Ileana Hernandez of Manatt, Phelps & Phillips Law Firm is a member of the firm’s healthcare litigation practice. She talks about healthcare fraud in the U.S.
Hernandez said that there are three basic types of healthcare fraud in this country: billing for services not rendered, upcoding billing for more expensive services or procedures than were provided, and criminal referrals for services.
For the first type, Hernandez said that a typical example of this is a doctor billing for medical equipment or devices – such as crutches – that were not even given to the patient. In some cases, the patient will be billed for more expensive supplies than those used.
For “upcoding” offenses, Hernandez said providers to bill for more complex or expensive services or procedures than were actually provided. This is a more subtle form of fraud because the medical service or procedure was actually given; it’s just billed as something different.
By way of example, Hernandez said that a patient who has knee replacement surgery might be billed for equipment – such as special screws – that are not in fact used for that patient but are instead routinely available to the surgeon.
Lastly, she said that criminal referrals involve instances in which a patient is steered or “referred” by doctors or providers to particular physicians or facilities for care. The problem with these referrals is that they are often made by people who have an economic or other relationship with the referral source or by people who cannot provide objective, professional advice. As a result, these referrals can put patients at risk of receiving unnecessary procedures and services from unscrupulous providers.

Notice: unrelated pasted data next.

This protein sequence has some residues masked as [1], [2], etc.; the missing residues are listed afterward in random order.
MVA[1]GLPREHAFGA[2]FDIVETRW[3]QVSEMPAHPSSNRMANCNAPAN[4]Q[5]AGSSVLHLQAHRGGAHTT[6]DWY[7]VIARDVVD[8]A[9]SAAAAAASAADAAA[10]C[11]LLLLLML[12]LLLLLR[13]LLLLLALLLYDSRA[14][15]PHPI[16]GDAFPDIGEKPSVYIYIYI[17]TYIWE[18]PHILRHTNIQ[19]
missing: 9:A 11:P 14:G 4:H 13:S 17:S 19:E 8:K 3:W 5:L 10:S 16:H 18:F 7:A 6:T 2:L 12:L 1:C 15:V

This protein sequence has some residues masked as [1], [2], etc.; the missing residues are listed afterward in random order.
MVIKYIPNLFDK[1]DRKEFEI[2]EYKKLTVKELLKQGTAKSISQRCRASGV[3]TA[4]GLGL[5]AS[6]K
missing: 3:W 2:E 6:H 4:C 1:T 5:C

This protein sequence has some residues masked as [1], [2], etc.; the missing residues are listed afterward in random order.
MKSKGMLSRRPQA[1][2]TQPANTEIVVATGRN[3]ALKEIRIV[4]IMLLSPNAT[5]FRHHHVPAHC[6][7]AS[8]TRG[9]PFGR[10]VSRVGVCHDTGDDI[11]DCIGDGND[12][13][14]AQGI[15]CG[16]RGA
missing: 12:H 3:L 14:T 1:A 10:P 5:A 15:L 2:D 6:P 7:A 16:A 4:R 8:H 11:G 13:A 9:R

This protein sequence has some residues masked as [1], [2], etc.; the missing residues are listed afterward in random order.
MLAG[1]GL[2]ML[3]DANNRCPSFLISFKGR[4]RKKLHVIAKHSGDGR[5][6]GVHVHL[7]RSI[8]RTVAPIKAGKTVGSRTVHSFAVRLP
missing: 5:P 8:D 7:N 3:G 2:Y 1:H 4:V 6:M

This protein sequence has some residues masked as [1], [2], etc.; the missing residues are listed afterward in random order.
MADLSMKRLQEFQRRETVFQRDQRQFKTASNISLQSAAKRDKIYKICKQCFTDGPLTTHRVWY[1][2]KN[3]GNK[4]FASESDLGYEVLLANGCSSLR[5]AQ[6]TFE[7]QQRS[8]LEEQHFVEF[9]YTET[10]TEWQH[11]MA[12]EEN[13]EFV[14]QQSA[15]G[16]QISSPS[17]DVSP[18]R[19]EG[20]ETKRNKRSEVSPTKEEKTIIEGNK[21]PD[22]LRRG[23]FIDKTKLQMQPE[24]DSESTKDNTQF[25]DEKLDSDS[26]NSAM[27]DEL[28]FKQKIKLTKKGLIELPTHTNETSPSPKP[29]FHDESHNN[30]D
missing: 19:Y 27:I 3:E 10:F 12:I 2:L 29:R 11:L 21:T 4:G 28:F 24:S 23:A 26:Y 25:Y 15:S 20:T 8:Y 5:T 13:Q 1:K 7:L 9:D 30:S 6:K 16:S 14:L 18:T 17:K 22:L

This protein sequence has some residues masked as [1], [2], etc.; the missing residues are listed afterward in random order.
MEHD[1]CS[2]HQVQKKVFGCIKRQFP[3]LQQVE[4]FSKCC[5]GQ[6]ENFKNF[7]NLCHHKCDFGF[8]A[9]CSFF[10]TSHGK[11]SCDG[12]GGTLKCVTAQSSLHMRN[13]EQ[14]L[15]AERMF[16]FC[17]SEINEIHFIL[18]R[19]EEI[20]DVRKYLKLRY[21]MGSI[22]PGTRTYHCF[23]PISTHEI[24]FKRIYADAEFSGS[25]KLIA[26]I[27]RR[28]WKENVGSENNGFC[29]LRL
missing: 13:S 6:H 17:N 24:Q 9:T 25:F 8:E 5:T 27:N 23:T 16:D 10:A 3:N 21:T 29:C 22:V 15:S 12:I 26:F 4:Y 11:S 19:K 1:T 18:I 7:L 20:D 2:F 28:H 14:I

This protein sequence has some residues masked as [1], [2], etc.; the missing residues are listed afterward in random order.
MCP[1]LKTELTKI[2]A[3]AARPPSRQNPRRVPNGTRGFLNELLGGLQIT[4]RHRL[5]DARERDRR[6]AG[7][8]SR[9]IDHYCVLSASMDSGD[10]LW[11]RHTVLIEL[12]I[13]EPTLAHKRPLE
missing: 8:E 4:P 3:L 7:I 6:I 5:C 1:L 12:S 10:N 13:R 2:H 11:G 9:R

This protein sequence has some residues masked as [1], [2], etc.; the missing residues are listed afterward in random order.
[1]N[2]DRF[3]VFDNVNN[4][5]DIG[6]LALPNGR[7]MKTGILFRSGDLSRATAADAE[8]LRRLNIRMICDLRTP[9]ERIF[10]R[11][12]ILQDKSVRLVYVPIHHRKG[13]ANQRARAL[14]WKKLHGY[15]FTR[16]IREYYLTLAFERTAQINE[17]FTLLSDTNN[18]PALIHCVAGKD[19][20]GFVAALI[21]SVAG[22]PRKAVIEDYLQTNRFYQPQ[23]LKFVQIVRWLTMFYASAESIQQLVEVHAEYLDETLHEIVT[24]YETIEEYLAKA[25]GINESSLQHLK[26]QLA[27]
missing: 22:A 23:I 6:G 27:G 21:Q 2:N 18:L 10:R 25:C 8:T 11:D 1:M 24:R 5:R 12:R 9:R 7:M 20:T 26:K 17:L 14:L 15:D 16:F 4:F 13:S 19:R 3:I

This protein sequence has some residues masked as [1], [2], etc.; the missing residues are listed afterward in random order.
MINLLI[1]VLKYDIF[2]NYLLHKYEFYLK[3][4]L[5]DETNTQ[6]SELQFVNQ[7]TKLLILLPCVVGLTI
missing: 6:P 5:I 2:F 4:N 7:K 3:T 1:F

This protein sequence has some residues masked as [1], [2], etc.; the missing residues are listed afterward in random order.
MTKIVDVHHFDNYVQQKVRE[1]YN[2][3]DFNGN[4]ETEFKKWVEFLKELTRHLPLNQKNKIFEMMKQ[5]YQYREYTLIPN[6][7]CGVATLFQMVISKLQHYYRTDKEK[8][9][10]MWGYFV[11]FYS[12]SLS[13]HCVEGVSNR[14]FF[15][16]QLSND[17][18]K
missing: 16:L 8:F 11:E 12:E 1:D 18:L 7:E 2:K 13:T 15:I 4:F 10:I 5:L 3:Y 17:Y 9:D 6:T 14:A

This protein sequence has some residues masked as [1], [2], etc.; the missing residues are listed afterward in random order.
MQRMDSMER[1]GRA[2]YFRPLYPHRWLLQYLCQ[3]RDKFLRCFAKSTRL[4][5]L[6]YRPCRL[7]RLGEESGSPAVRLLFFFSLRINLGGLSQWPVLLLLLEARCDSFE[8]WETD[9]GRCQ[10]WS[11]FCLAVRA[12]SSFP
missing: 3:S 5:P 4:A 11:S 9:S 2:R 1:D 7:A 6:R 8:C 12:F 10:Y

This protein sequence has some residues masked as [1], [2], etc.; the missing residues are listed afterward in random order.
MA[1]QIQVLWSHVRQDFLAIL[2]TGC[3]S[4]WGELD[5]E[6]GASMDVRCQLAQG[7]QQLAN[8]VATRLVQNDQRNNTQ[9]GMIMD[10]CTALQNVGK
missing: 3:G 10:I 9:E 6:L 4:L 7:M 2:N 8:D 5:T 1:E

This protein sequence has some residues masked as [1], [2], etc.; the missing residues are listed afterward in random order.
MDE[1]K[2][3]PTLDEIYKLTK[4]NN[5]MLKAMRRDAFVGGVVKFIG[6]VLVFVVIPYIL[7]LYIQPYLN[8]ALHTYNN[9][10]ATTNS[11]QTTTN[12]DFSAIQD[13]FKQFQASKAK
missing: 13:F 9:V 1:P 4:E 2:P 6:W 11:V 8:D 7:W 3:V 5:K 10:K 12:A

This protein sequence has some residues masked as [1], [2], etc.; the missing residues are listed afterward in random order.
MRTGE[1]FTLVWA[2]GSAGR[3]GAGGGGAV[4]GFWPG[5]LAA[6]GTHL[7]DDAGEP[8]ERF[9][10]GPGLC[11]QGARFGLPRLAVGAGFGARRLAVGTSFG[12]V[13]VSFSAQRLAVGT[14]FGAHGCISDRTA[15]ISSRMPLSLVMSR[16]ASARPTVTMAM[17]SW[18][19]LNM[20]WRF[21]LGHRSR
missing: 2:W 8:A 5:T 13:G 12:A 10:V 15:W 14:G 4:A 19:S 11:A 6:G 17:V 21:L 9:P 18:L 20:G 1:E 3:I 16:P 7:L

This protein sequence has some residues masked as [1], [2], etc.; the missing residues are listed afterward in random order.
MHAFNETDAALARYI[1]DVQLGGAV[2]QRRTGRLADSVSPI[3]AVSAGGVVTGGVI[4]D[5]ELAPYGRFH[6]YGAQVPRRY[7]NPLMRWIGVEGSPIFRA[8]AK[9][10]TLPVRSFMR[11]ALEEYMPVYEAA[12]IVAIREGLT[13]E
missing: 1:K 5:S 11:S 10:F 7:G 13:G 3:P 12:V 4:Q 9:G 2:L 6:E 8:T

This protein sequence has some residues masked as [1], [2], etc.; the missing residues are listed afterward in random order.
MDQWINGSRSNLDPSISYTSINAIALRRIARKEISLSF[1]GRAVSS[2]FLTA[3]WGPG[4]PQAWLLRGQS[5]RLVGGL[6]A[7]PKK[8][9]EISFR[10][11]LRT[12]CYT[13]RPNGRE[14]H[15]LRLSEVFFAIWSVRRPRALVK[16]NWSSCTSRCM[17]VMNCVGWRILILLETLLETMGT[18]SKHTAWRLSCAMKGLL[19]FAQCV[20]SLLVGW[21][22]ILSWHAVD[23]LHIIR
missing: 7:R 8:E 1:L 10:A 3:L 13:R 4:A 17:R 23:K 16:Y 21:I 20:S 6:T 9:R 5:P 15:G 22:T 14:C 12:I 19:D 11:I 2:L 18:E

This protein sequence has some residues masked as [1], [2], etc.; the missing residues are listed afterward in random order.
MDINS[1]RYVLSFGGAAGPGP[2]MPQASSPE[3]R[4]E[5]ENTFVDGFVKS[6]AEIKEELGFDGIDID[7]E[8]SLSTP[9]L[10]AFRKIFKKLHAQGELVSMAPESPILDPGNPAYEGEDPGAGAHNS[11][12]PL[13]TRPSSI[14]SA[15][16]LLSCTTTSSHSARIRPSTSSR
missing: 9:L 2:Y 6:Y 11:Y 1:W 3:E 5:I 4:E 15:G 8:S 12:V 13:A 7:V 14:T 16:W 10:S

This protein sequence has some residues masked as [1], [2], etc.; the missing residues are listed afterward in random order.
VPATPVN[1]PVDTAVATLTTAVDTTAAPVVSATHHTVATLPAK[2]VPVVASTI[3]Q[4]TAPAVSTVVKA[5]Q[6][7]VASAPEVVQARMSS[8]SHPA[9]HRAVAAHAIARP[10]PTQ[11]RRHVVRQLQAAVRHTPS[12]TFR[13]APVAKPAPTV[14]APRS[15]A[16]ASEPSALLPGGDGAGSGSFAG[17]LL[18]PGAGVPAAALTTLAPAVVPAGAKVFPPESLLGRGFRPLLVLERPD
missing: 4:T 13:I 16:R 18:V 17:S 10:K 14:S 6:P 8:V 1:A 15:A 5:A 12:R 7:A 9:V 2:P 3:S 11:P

In the aggregate, Hernandez said that fraud against Medicare and Medicaid accounts for over $60 billion in losses to taxpayers each year. Prosecutors are starting to pursue these cases aggressively, and Hernandez believes that this will continue.
“We’re likely to see more prosecutions, but also lawsuits by private insurers on behalf of their clients,” she said. “Healthcare fraud affects everyone.”
Hernandez added that passing healthcare reform will not mean the problem goes away. She said that healthcare fraud has existed for years, and it only gets more complex as new medical therapies develop.
“We will likely see more healthcare fraud as a result of the new laws and regulations, not less,” she said.
Hernandez said that tips for detecting Medicare and Medicaid fraud could be found at Medicare.gov, which has an area to report suspected instances of fraud. In addition, the site lists everyday items or services used by health care providers that are often billed improperly.
How to avoid becoming a victim of healthcare fraud:
- Be wary of doctors who encourage you to pay for procedures upfront and seek reimbursement from your insurer later; legitimate doctors will either accept the Medicare or insurance rate as payment in full or bill you separately for the difference.
- Check your Explanation of Benefits forms to see what was paid by Medicare or insurers, and compare that with how much you were billed. If there are significant discrepancies, you should report them to Medicare or your insurer.
- Ask for an itemized list of procedures performed on you before leaving the doctor’s office or hospital, and compare this list to the one you signed upon admittance; make sure these two lists are identical.